Euro 2008 – Spain maintain winning habit
Spain maintained their 100 percent record in Euro 2008 Group D with a 2-1 win over reigning champions Greece in Salzburg.
Once again, as in the win over Sweden, Spain struck in the closing moments to ensure the victory, Mallorca striker Dani Guiza notching his first international goal after Ruben de la Red (pictured celebrating with substitute Santi Cazorla) had equalised Angelos Charisteas‘s opener for Greece.
Spain came into the match on the back of two wins out of two in the group – which had already earned them a quarter-final against Italy – while 2004 champions Greece were keen to give their exuberant fans something to cheer after two defeats.
Despite 10 changes from the previous starting 11 – Barcelona star Andres Iniesta was the only Spaniard to be picked in both matches – Luis Aragones’s side slipped immediately into their slick passing game.
Unfortunately for the watching coach, they did not also display that attacking urgency seen in the opening demolition of Russia – this was more like the narrow Sweden victory, characterised by overplaying in vital areas.
The contrasting styles were again in evidence, Greece shifting the ball into the opposition box at every opportunity, with Giorgos Karagounis’s free-kicks particularly dangerous whenever Spain fouled needlessly in their own half.
As early as the fifth minute that gremlin of the Spanish national side, marking at set-pieces, struck when Traianos Dellas launched into a flying volley from eight yards out after he was left by De la Red. He failed to connect properly, replacement ‘keeper Jose Reina easily gathering.
Halfway through the opening period Xabi Alonso, majestic in midfield all evening, almost scored the goal of the century when he sent the ball dipping over Antonis Nikopolidis from his own half – it was inches wide, conjuring images of Pele‘s effort for Brazil against Czechoslovakia in the 1970 World Cup.
Karagounis was booked for a horrific tackle on Iniesta as he sought to turn a smooth exchange of passes with Fernando Navarro from deep inside his own half into a chance. Before half-time Iniesta went down looking for a penalty and Howard Webb’s refusal to award the spot-kick led to demonstrations of temperament in the closing minutes of the half, resulting in yellow cards for Alvaro Arbeloa and Guiza.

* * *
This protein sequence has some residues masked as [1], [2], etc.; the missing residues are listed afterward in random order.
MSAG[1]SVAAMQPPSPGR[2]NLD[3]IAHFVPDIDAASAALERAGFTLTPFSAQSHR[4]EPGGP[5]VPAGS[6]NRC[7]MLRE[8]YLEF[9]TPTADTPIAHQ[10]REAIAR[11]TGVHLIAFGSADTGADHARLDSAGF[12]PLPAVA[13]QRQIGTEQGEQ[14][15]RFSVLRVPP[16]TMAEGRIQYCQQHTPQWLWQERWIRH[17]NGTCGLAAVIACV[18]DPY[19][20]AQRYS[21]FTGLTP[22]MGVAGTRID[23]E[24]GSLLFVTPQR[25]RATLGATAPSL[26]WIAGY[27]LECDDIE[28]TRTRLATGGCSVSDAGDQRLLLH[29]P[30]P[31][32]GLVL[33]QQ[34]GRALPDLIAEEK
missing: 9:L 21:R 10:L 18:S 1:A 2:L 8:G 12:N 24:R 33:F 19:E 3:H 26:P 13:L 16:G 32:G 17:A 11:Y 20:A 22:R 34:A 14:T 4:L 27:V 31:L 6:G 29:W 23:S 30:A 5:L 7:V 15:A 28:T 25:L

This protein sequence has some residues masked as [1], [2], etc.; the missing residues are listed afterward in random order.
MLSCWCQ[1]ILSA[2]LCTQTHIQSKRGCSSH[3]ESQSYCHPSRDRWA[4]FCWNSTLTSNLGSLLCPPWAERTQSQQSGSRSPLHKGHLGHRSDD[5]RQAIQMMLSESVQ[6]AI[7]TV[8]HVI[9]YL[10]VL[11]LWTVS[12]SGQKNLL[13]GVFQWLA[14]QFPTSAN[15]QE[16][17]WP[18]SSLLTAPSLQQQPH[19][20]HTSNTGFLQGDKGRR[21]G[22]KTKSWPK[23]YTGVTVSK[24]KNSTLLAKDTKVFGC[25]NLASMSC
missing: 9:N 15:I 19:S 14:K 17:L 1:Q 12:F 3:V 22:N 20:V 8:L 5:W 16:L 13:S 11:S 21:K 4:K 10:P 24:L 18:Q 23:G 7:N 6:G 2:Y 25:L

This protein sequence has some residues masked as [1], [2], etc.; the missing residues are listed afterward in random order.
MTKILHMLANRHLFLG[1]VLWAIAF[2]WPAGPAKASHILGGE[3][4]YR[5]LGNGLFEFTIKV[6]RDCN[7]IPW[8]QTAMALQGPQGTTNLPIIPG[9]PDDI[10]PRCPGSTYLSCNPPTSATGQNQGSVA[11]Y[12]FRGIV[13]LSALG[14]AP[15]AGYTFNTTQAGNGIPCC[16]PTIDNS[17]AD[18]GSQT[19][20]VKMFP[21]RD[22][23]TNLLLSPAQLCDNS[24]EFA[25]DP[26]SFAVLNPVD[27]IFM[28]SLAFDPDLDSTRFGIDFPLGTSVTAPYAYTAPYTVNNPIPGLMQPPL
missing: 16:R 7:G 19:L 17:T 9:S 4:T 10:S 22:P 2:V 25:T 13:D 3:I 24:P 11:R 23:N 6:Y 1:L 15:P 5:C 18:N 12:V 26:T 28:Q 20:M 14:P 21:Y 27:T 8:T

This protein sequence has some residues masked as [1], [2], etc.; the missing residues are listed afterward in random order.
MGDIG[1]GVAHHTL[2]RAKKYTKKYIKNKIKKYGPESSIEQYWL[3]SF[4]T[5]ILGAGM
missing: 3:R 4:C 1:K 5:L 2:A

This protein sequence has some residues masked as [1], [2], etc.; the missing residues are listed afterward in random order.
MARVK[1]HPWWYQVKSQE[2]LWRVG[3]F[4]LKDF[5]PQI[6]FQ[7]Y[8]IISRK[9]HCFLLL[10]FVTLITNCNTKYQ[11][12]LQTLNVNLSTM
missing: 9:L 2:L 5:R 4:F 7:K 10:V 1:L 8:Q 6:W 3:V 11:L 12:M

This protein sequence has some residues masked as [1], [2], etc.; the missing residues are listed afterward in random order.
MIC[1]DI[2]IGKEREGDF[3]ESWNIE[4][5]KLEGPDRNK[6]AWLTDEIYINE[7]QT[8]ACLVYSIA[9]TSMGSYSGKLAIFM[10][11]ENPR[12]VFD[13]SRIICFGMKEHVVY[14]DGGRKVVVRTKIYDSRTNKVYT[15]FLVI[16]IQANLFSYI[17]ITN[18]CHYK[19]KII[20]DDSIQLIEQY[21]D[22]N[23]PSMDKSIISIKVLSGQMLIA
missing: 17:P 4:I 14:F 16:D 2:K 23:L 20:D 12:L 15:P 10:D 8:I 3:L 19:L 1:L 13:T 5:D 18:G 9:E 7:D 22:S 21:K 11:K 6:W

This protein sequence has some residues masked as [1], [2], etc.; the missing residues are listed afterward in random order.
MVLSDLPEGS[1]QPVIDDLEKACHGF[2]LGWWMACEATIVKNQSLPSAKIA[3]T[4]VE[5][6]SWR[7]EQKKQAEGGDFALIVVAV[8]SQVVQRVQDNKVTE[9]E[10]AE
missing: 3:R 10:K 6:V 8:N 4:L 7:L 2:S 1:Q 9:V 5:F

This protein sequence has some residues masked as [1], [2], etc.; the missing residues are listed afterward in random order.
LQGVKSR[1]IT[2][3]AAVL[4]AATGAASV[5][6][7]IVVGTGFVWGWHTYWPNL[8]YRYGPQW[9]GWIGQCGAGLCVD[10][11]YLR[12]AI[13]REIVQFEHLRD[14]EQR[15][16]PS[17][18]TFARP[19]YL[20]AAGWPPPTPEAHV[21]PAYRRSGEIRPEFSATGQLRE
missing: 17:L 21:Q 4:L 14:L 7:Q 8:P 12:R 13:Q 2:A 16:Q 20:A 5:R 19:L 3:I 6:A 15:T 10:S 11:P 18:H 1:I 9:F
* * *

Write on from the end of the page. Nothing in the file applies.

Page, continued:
In between those cautions Greece took a surprise lead, Charisteas rising in the box to nod home a Karagounis free-kick and give their partisan supporters something to cheer at last.
Alonso – who got away with flagrantly smashing the ball into Karagounis’s face as he fell at the death of the opening period – came close to scoring a scorcher again on 53 minutes with a rasping drive that cannoned off the inside of the post and flew to safety.
Greece had certainly improved from the disappointing outfit that lost to Sweden in the opening match while continuing to repel attacks with brute force and discipline. However they were powerless to prevent the levelling goal on the hour-mark.
Cesc Fabregas – enjoying a first start in these finals – dinked a ball over the top for Guiza to nod down; Real Madrid youngster De la Red thundered a volley in off the bar, via the desperately thrust arm of Nikopolidis.
That farewell was given a bitter taste when Sergio Garcia’s clever left-footed cross from the right split the defence and Guiza headed home – only two minutes remained of the 90.
It left Greece as the only team without a point in the championships, while Spain joined the Netherlands and Croatia in keeping up a perfect showing in Austria and Switzerland.